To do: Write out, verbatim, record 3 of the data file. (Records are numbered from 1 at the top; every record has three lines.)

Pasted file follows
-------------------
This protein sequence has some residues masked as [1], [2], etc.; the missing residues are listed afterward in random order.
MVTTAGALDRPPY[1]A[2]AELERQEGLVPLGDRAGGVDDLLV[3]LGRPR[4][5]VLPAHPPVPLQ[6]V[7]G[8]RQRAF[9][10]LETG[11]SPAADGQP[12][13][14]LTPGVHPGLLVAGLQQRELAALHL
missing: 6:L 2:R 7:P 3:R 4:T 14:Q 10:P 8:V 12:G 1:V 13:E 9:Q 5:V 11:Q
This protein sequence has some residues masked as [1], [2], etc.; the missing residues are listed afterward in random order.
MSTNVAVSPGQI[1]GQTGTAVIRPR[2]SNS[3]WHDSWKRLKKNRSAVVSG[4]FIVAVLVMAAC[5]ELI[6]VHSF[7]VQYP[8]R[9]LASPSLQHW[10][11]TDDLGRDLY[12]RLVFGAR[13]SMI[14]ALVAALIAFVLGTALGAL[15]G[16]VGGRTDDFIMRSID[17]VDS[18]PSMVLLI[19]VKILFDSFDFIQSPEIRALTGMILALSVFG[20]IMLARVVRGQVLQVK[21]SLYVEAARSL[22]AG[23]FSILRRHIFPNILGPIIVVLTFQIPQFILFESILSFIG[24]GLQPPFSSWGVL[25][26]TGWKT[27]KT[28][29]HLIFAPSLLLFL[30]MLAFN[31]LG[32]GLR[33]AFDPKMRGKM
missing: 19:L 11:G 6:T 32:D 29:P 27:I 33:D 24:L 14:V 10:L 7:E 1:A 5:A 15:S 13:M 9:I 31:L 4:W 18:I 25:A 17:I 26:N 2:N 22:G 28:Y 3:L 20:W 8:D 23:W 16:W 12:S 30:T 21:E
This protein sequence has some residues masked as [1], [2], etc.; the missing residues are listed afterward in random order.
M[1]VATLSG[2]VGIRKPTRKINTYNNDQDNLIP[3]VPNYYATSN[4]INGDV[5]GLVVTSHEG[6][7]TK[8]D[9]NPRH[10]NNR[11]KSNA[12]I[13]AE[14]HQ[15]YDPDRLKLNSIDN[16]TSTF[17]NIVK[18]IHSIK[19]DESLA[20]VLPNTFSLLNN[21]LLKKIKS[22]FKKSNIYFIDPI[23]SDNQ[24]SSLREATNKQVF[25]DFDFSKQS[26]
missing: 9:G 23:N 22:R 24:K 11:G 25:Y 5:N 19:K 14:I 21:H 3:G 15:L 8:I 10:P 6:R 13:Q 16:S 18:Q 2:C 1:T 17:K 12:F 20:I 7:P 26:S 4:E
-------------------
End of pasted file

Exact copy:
This protein sequence has some residues masked as [1], [2], etc.; the missing residues are listed afterward in random order.
M[1]VATLSG[2]VGIRKPTRKINTYNNDQDNLIP[3]VPNYYATSN[4]INGDV[5]GLVVTSHEG[6][7]TK[8]D[9]NPRH[10]NNR[11]KSNA[12]I[13]AE[14]HQ[15]YDPDRLKLNSIDN[16]TSTF[17]NIVK[18]IHSIK[19]DESLA[20]VLPNTFSLLNN[21]LLKKIKS[22]FKKSNIYFIDPI[23]SDNQ[24]SSLREATNKQVF[25]DFDFSKQS[26]
missing: 9:G 23:N 22:R 24:K 11:G 25:Y 5:N 19:K 14:I 21:H 3:G 15:L 8:I 10:P 6:R 13:Q 16:S 18:Q 2:C 1:T 17:K 12:F 20:I 7:P 26:S 4:E